MARQUETTE - Last September volunteers found 13,499 cigarette butts and 268 pieces of styrofoam on Marquette beaches.
"That stuff does not biodegrade," said Danielle Miller, conservation coordinator at Marquette County's Nature Conservancy. "I believe everybody in Marquette appreciates and uses the beaches here, and you really would be surprised how much garbage we found."
Miller has been organizing the local Adopt-a-Beach program for the past five years. It's an annual event set for Sept. 20 that gets volunteers out to clean up Marquette beaches, joining in a global effort to get trash off beaches.
Cigarette butts are a problem on Marquette beaches, as seen in this recent photo. (Journal photo by Andy Nelson-Zaleski)
"It's part of a larger worldwide day that the Ocean Conservancy started," Miller said. "At the same time, on the same day, there will be people cleaning up beaches all around the world."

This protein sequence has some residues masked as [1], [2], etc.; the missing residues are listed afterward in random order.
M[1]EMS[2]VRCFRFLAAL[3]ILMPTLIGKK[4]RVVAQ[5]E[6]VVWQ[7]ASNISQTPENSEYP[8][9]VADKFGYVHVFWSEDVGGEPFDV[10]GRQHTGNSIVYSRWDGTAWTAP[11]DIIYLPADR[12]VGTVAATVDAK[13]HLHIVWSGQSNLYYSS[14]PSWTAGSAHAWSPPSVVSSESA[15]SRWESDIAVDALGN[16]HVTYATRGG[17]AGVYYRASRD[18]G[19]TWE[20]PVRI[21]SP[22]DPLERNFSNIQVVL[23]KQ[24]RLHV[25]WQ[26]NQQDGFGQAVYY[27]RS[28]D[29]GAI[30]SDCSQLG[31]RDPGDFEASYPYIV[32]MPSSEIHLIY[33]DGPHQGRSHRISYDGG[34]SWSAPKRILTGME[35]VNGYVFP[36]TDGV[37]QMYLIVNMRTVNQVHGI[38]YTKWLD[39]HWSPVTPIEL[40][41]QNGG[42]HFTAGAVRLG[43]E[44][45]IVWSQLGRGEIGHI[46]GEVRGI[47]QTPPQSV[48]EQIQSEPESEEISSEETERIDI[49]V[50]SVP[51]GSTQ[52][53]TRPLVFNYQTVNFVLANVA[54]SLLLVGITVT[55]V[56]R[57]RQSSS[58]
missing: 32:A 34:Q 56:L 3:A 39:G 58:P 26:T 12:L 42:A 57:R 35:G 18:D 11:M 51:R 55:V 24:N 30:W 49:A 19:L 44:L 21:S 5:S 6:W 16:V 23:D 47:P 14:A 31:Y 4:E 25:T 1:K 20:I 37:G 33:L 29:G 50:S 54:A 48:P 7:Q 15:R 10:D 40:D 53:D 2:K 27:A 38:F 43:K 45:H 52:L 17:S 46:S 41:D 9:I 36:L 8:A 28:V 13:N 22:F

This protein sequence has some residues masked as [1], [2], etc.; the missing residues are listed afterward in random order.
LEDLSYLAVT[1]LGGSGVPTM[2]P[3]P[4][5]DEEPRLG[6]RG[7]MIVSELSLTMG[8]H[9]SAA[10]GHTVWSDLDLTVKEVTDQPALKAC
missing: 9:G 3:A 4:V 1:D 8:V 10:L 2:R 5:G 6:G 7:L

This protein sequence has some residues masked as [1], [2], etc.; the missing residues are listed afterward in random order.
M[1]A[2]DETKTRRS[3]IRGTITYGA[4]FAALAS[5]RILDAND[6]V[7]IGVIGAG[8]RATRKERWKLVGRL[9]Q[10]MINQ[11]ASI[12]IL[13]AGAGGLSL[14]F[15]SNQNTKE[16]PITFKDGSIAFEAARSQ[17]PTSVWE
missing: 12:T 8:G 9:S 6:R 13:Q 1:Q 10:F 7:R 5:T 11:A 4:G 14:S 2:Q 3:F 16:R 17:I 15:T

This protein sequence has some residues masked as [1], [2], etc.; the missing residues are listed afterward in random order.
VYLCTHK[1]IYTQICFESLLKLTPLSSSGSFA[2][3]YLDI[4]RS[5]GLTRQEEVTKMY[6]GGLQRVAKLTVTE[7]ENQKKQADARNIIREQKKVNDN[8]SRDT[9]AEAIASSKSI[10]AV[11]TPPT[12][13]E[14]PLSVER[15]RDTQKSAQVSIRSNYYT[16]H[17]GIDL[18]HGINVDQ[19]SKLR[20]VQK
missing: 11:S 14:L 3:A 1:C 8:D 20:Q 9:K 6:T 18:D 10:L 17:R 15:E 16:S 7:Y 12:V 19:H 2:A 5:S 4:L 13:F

Last year in Marquette about 25 people filled 69 plastic bags with trash from along the beaches at Founders Landing, Lake Street and from McCarty's Cove to Picnic Rocks.
"Last year we had divers who pulled up a folding chair, sawhorse and a pair of pants out of the Lower Harbor," she said.
Miller said the garbage is not only unsightly, but it is also a danger to animals, children and the environment. For instance, fish can become entangled in balloons, birds' beaks get trapped in food packaging and children are exposed to cigarette butts when they play in the sand.
For more information, call 225-0399 or sign up online at www.greatlakes.org.